The De Verteuil family, unlike most of the other French Creole slave-owning refugees, did not come to Trinidad as a slave owning planter. The first De Verteuil came as an officer in the British navy that established British colonial rule. He fought against his own country.
The De Verteuils were large land and estate owners, even owning oil lands, benefitting from the labour of oil workers who laboured under primitive conditions to produce the black gold that enriched the elites.
Ms. De Verteuil states “lot of hard work was required from the first settlers who cleared land and planted”. Yes a lot of hard work was required, but by enslaved Africans who planted and reaped the crops and produced the finished products that enriched the ancestors of our letter writer: all for free and with the violence typical of plantation societies. Now we are being called lazy!
When the free Merikin and the Portuguese, Indian, Chinese, American, West Indian and West African indentureds came to Trinidad they met thriving estates of sugar cane and other crops controlled by the French Creoles and the British.
Ms. De Verteuil should be aware that her ancestors were not the “first settlers” as she put it. The French Creoles were given the lands of the First Peoples for free by the Spanish cedula; lands the Spanish seized by sword and cannon over the two hundred and seventy five years it took them to subdue and ethnically cleanse those who had lived here for thousands of years. Even the Spanish pre-settled the French creoles.
When slavery was forced to be abolished, the French and British Europeans got compensation (reparations) for enslaving Africans, yet Ms. De Verteuil tries to trivialise Africans’ international struggle for reparations. De Verteuil yells “get off your butts” when we were off our butts enriching her European ancestors for hundreds of years.
Post-emancipation Africans became agriculturists, artisans, trades men, service providers of all kinds, industrial workers, business people, unionists, civil rights activists, revolutionary intellectuals and revolutionaries; professionals, musicians, sports people and artists, among other things.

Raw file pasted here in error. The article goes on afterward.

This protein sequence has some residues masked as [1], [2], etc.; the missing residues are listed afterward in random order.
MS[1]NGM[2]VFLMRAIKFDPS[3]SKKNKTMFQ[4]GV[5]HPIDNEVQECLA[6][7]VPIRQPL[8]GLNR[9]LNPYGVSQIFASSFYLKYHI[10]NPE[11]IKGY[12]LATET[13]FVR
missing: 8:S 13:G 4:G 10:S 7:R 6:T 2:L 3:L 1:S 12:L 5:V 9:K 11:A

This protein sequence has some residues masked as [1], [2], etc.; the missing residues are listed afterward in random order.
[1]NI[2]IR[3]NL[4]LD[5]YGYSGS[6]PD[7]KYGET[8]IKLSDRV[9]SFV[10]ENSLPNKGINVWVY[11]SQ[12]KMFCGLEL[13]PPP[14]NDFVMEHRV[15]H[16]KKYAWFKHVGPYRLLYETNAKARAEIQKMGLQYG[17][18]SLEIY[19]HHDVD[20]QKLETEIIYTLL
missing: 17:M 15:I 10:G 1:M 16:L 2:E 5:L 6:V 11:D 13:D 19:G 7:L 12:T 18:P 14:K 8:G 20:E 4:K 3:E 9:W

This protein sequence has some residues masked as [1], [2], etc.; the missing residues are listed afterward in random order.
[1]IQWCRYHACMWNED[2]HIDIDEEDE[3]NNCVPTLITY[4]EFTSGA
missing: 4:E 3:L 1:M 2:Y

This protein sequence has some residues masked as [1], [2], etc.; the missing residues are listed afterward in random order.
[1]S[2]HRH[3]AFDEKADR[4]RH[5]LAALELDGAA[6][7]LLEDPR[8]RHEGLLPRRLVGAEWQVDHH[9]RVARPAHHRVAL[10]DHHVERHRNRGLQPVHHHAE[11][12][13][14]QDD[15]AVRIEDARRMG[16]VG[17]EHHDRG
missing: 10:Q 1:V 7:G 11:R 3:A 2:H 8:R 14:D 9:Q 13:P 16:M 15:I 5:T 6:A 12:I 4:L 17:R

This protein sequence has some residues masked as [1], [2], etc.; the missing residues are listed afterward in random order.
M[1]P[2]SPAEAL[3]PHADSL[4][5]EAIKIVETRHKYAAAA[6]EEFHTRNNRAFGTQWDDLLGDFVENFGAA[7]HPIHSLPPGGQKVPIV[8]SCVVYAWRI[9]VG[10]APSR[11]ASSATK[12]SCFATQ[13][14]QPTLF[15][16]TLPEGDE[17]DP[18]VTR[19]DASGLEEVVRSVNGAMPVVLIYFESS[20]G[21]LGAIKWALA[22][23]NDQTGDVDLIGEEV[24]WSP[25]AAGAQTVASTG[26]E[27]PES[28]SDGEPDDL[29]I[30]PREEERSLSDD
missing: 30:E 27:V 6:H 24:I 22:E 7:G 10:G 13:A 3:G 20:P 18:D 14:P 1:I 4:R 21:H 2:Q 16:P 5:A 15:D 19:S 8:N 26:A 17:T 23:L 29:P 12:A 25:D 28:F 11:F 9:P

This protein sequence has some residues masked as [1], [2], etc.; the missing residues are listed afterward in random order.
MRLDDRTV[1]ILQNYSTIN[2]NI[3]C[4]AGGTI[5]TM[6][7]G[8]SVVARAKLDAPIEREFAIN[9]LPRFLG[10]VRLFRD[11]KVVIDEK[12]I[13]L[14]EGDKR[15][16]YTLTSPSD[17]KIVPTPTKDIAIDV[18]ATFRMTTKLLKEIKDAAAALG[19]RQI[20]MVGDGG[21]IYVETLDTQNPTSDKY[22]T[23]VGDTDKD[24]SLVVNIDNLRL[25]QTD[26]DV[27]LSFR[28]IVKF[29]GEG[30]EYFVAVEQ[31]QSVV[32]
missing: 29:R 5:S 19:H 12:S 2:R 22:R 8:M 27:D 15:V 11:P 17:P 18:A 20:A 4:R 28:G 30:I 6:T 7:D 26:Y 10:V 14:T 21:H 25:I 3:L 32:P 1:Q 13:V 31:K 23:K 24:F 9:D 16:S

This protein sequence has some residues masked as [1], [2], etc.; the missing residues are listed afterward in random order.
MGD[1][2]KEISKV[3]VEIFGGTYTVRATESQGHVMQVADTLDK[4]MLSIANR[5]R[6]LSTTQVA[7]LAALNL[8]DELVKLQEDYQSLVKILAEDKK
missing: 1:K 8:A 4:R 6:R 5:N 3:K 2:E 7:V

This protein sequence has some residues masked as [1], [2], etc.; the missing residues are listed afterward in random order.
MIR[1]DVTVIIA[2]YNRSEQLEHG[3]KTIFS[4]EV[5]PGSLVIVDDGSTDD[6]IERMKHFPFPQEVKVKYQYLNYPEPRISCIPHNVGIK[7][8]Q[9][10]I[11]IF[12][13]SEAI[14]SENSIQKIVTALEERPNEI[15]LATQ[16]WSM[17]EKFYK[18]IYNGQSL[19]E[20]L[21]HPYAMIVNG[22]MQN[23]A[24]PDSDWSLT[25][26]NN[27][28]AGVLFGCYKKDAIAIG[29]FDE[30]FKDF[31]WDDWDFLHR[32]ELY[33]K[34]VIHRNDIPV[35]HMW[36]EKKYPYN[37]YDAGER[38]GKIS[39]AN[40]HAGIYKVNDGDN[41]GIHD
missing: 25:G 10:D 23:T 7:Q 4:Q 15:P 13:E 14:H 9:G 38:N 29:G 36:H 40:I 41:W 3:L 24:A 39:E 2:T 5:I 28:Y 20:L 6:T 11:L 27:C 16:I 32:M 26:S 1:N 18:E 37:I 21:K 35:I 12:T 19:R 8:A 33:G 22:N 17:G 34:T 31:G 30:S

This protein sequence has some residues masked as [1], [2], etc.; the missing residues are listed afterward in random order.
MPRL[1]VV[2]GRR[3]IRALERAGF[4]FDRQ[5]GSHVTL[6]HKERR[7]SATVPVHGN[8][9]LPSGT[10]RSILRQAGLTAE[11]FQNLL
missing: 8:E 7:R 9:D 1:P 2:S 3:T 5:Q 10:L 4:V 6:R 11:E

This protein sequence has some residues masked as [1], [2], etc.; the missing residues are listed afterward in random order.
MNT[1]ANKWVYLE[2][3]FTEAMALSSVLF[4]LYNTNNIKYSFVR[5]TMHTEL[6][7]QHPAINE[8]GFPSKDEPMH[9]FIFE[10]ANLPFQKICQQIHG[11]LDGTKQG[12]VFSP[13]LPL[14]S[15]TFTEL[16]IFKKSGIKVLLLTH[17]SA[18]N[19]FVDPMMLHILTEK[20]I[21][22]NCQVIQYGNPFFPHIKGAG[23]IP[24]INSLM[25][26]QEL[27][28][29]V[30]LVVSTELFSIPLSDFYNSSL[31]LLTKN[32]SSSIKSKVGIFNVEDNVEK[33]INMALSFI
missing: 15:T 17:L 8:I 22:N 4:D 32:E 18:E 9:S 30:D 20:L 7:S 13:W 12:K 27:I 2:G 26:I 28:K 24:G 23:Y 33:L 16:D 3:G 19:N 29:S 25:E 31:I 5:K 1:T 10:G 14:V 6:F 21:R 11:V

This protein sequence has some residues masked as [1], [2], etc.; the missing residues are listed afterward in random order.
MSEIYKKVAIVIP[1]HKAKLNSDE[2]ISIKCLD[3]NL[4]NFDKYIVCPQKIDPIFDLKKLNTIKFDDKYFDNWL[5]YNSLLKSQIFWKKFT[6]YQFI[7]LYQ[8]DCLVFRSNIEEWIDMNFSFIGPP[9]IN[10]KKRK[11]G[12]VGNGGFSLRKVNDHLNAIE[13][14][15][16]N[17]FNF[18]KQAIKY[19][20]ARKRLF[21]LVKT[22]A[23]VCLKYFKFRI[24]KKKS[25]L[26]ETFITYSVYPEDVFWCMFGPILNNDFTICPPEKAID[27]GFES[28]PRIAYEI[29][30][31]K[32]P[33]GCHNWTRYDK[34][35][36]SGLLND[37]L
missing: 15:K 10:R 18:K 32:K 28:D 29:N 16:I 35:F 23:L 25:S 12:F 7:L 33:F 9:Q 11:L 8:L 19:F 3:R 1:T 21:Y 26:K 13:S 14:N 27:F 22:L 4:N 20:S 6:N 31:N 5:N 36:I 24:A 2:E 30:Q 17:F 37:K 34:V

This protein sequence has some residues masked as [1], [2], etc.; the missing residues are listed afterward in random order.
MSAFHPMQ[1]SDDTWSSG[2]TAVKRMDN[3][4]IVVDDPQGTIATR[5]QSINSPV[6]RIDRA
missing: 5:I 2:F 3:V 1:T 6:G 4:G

Integral to the colonial economy was that the financial/banking system, jobs in the public service and the private sector and land were controlled by the elites. The then-colonial state, which has always been, and still is, the largest landholder and the arbiter of who gets land and who doesn’t, enacted laws to discourage former enslaved people from owning land. The ridiculous situation, then, developed whereby after emancipation, though Trinidad was a virgin territory and there was an abundance of land, you had the phenomenon of squatting.
The shape of all societies is historically determined; the interacting social groups in the society did not fall from the sky just so! We are what we have become. As the inequality in the relations between dominant and subordinate groups in the society increases, as it must in the logic of capitalism, the stridency in the tone of the class conflict increases.
Opposing perspectives emanating from different narratives of History lock horns in the arena of class conflict which in the Caribbean is heavily influenced and coloured by race and ethnicity. Individual effort is all well and good and is to be admired, but once the power relations between social groups are not shifted to serve the interest of all the people, then economic and social inequality will continue their rapid growth and will inevitably lead to social and political eruptions such as we have not seen since 1970.